Hope on a balcony

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I am moved by many things. Sunrise over mountains. A hummingbird in the woods. My children’s belly laughs.

But nothing moves me quite as much as hope.

In today’s cynical world, to hope is to be mocked on some fronts. Or to be disdained, dismissed as less sophisticated than your jaded peers. When I tear up at weddings, I see the looks on the faces of those who take things at surface value. They’re wondering when the champagne will be served as I marvel at the audacious promise being made despite the odds.

Hope is not in vogue.

And yet, I see an army of individuals out there hoping—those radicals.

I do so love those radicals.

I’m not even talking about hoping for the biggies here—world peace, the eradication of hunger, saving endangered species.

I’m talking about geraniums on the balcony.FeaturePics-Venetian-Balcony-151642-2824218

Have you ever looked out a train window and seen a less-than-beautiful building in a less-than-savory area? Most of the apartment balconies look bare and blighted, somewhat like the neighborhood.

And then, one lone balcony comes into view. Your eye is drawn to it because of the pop of red color in terra cotta pots. The somewhat worn, but cheerful looking, chair near those pots. And you can just picture the inhabitant of that apartment creating a haven in the middle of the sea of blah. A haven to sip a cup of tea, read a good book, chat with a friend.

Rather than accepting circumstances and being drawn down to their level, this Picasso has redefined circumstances and raised the bar. And you have to wonder, even as you smile at the charming audacity, what prompted this person to make the effort. The alternative is surely easier, if less attractive.

It’s hope.

Hope that the beauty spreads, that it makes a Sunday afternoon more hospitable, that it leaves a stranger passing by on the train inexplicably smiling.

Hope is on my mind because, as a family, we planted a tree this past weekend. We’d lost a stately old ash tree to the emerald ash borer and our backyard was bare. I decided we’d replace it with a sugar maple, looking forward to the gorgeous gold and orange fall foliage. But, when I had arborists quote me a price for a good-sized tree, I felt the pain. Easily into the four figures to purchase a large tree and have it planted.

Then it hit me that planting a tree is something my boys have never done. And something every child should do. To plant a small tree and watch it grow flies in the face of the instant gratification our children have come to expect. And I love anything that combats that attitude of entitlement.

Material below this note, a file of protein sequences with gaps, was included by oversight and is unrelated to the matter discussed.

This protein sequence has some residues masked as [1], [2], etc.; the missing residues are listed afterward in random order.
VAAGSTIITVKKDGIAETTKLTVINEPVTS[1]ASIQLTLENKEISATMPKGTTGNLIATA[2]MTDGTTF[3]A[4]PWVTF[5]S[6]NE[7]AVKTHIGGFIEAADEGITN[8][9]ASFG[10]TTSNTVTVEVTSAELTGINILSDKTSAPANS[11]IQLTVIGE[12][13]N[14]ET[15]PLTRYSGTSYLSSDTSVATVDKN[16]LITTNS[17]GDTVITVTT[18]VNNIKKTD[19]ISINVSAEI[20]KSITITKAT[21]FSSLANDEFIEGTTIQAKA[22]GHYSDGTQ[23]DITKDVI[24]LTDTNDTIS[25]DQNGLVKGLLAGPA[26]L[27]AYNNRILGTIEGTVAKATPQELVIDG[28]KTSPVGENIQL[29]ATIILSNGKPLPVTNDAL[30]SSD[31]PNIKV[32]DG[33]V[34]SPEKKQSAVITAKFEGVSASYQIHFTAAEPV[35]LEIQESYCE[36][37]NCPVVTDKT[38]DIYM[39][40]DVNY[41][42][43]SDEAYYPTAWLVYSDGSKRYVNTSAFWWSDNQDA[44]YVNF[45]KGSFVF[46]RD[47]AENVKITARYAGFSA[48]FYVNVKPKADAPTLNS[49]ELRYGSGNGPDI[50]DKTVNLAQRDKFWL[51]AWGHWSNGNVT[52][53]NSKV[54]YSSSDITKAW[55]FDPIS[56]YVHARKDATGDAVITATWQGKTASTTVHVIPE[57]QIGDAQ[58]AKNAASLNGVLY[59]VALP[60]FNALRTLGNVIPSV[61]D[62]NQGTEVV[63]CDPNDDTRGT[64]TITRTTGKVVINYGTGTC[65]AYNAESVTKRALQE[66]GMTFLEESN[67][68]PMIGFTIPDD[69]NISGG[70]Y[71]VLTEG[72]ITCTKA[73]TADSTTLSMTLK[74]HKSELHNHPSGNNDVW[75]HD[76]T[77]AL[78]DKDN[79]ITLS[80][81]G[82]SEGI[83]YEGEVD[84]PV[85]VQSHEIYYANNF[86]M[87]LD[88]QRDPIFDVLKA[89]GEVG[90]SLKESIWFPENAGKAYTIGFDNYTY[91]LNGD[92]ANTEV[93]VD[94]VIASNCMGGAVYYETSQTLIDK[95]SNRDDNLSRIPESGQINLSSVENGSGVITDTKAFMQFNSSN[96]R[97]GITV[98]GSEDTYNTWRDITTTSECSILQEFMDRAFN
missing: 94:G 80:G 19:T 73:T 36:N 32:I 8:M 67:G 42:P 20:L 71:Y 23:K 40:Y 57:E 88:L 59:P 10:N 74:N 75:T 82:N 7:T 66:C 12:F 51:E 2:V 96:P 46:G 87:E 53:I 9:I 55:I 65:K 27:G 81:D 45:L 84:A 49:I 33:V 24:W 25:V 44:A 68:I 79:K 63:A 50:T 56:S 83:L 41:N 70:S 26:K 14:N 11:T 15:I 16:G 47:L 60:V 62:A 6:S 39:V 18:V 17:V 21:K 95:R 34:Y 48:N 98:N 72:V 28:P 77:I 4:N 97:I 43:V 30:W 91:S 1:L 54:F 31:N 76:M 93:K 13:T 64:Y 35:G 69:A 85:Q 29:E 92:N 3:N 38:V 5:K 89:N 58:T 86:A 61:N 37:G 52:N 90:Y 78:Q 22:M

So, I ordered a “small” tree from a nursery in Tennessee and we waited. I somehow expected a sapling to arrive but what came instead I can only describe as—a stick. Yes, a stick.

Bare of leaves, with a diameter smaller than my pinky, but with roots still green and alive.

Despite our dog mistaking the tree for an actual stick and chewing off a few roots, we managed to dig a hole, prepare the soil and get this twig into the ground. It is supposed to grow to be about 60 feet tall. I cannot yet imagine that. Neither can my sons.

And that, friends, is where hope enters.

We see the bare backyard. We don’t accept the circumstances; we have a vision to better them. It will take time and vigilance as we see our “stick” through storms, rabbits and yes, even our lovely Bailey’s constant digging.

I am rooting for this twig. If only so my boys see their hope rewarded.

Yes, I’m a sucker for balcony geraniums, spindly twig trees and what is inside of the person who makes either happen.

My son used to have a classmate who was chastised often by her peers for ending up in the wrong classroom or class group. Usually, it was because she had entered the wrong line. When I gently directed her toward where she was supposed to be, she said: “Oh, Mrs. R, I can’t help it. I see a line of people and I just have to follow it.” That’s the mantra of a gifted girl who has a bit of absentminded professor in her. It’s also the mantra of someone who hopes, envisioning something wonderfully curious or exciting at the end of that line. Needless to say, I was always a sucker for little Callie also.

IMG_0743005It’s spring and that brings me hope. To celebrate the season, I’m currently participating in a grassroots effort of sorts to “clean up” my life and environment—spring cleaning in every sense of the word. Called the “Queen Sweep,” it’s run online by a very encouraging woman who is coaching a good number of us from all over the world on creating more beauty and less clutter in our lives.

I see so many examples of hope in this group, in small ways that add up to earth-shaking changes. Garages, kitchens, offices—and yes, even lowly nightstands are getting a facelift. See my before and after shots—I can’t tell you how much more peaceful it is to go to bed at night.

There’s a lot of hope in this group, not to mention a whirlwind of energy. But we’re keeping our actions small and real at the moment. Which is usually how true change happens, right?

Hope springs eternal? Yes. At least at my house it does.

I’m hoping you can say the same.